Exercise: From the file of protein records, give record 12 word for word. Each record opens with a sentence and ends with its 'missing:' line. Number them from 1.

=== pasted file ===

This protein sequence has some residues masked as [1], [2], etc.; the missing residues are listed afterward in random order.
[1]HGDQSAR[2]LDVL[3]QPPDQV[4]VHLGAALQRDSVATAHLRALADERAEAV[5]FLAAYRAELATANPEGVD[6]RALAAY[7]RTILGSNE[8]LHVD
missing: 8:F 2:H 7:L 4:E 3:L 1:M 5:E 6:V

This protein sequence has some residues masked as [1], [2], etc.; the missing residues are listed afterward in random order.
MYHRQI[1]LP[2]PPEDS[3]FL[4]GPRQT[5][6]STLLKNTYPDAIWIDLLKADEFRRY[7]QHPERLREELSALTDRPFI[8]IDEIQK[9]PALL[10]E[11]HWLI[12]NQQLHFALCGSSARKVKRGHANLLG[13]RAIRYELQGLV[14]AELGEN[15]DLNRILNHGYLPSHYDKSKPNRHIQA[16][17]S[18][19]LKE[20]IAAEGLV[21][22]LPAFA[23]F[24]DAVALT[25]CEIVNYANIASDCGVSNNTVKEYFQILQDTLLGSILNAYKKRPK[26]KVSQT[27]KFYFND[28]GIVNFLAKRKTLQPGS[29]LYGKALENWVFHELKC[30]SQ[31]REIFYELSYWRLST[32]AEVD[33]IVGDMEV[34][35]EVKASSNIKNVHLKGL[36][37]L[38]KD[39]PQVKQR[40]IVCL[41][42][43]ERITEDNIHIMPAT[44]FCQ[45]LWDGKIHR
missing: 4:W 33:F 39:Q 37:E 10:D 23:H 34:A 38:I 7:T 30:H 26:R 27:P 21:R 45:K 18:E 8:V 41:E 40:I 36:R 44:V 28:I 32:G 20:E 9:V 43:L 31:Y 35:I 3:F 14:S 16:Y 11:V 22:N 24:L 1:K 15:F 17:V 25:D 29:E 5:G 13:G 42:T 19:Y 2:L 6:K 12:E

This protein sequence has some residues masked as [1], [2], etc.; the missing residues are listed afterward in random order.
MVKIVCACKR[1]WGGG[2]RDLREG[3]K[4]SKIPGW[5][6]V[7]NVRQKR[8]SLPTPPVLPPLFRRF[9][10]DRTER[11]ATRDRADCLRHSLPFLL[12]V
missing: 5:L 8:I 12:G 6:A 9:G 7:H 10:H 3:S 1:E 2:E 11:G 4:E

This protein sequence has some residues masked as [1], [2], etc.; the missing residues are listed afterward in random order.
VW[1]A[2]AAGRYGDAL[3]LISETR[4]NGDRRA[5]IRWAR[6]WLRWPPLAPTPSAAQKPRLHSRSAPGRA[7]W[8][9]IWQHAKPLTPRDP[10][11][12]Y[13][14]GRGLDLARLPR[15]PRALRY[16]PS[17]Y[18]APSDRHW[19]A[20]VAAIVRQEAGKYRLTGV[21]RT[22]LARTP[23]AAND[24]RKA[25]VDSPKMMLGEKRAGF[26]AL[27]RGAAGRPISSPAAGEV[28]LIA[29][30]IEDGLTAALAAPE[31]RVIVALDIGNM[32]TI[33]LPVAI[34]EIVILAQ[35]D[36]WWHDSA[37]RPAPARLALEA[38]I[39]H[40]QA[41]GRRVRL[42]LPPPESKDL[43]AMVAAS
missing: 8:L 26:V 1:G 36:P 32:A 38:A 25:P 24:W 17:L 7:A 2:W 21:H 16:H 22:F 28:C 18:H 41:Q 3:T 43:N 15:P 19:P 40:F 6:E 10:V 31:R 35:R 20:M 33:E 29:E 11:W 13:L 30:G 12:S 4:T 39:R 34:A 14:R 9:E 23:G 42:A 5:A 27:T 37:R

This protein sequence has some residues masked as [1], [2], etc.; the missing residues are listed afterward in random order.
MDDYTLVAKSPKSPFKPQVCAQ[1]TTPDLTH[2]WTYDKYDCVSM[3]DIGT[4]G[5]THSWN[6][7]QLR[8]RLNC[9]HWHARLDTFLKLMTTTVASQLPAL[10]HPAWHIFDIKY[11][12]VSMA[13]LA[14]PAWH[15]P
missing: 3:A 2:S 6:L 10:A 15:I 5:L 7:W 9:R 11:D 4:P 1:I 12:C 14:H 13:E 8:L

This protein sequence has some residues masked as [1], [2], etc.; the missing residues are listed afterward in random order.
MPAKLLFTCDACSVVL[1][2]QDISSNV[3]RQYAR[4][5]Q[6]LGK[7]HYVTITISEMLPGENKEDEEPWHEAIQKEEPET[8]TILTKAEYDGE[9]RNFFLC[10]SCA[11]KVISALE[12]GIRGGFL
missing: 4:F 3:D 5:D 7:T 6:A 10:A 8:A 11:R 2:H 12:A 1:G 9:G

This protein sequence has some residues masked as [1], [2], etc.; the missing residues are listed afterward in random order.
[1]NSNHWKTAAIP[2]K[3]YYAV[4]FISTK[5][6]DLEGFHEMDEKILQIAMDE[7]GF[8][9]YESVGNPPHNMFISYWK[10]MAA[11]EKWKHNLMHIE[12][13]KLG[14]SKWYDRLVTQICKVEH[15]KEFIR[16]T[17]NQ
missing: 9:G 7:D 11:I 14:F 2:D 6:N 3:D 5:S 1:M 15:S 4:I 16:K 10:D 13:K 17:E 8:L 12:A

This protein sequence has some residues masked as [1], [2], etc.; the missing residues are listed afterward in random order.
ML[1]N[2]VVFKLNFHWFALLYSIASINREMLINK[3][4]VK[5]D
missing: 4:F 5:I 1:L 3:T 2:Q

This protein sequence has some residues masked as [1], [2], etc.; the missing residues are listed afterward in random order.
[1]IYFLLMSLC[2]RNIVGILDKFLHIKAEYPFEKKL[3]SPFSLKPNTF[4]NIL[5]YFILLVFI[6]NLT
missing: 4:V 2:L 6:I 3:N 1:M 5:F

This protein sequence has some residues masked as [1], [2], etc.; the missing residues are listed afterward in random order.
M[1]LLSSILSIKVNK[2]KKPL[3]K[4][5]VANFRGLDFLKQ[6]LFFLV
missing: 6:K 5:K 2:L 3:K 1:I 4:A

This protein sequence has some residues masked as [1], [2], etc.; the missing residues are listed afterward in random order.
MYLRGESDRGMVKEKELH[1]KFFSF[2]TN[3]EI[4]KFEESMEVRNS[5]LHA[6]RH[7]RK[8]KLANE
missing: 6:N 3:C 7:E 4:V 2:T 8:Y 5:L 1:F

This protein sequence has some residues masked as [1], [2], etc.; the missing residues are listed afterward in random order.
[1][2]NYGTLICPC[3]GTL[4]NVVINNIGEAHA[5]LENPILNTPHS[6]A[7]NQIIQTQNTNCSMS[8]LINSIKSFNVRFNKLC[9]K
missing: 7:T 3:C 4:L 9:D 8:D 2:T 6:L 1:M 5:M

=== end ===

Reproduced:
This protein sequence has some residues masked as [1], [2], etc.; the missing residues are listed afterward in random order.
[1][2]NYGTLICPC[3]GTL[4]NVVINNIGEAHA[5]LENPILNTPHS[6]A[7]NQIIQTQNTNCSMS[8]LINSIKSFNVRFNKLC[9]K
missing: 7:T 3:C 4:L 9:D 8:D 2:T 6:L 1:M 5:M